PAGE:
Wednesday, March 08, 2006

A first serious post

Maori lay complaint over name


A campaign by local Maori to have the district's name spelt as they believe it should be was rejected by 82 per cent of those who voted in a referendum last month. But Whanganui iwi spokesman Ken Mair said yesterday he had laid a complaint with the commission, which had accepted it and would appoint a mediator. Wanganui Mayor Michael Laws and the district council failed to understand that it was a fundamental right to ensure that the integrity of the Maori language was upheld, he said. Whanganui, meaning big expanse of water, was the name given by Maori 100 years ago and, without an "h", had no meaning.

At issue is the name of a town in New Zealand. The name of the river that runs beside town, is Whanganui, the town once named Whanganui, however, now it is known as Wanganui.


I guess they are trying to enforce an orthodoxy. They are trying to defend their language, which not to long ago was probably best described as endangered. I don't think that there is anything neccassarily wrong with that, but on the other hand languages evolve over time, pronunciation changes, new words are adopted, old words are forgotten. Admittedly I don't think this is the case so much here, although if Maori is a living language then it will change over time, which this might be an example of. Nevertheless, the relevant question is "has the meaning of the town's name remained constant?", or "has the meaning changed", or just lost it's relevance? Does the name of the town mean something different from what it was initially named for?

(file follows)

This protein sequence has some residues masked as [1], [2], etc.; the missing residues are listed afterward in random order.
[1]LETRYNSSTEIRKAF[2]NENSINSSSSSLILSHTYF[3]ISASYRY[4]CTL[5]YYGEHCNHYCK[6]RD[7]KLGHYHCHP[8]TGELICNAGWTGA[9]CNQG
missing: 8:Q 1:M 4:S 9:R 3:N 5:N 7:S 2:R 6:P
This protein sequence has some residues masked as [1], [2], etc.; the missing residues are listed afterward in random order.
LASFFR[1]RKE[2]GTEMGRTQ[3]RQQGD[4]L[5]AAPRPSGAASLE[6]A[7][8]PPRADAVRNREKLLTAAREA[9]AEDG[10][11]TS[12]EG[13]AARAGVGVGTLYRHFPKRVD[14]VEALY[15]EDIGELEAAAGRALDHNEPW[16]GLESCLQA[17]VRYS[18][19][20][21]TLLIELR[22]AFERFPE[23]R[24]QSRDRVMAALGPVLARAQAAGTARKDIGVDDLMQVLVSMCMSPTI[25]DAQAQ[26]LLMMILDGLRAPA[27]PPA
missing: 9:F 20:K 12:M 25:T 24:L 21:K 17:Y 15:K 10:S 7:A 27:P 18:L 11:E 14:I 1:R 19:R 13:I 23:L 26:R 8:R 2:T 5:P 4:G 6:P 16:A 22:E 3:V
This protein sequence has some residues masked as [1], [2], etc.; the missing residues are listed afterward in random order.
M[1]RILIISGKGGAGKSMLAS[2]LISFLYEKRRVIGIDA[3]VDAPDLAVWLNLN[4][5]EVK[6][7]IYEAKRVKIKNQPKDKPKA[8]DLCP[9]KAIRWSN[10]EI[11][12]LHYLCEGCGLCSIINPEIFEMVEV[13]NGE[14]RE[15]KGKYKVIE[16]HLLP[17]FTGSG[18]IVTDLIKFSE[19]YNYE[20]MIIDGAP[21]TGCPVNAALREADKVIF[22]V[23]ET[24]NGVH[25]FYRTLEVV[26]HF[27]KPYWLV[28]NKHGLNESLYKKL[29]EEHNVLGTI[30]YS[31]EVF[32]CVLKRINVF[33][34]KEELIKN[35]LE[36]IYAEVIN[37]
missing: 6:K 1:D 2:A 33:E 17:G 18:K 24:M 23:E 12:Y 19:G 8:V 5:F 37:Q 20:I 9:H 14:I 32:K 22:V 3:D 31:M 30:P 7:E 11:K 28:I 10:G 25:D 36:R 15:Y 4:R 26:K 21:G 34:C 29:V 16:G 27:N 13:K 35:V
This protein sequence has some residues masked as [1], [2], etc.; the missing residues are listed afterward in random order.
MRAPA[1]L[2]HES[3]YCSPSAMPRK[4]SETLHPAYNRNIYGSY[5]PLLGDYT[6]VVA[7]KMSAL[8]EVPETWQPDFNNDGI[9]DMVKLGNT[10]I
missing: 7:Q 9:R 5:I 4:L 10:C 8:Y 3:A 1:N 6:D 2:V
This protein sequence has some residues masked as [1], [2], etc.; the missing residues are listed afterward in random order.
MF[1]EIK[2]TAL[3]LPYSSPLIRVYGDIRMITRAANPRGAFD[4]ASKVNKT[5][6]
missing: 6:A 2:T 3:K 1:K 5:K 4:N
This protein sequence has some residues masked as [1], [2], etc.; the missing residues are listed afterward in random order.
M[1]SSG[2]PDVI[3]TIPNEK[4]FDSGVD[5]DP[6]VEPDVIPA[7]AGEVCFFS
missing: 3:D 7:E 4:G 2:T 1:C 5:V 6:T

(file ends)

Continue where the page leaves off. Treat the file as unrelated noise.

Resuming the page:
When people say Wanganui are thinking of a "vast expanse of water" or are they thinking of that town in the lower North Island? Personally, I think of a particular town in the lower North Island next to the Whanganui river.

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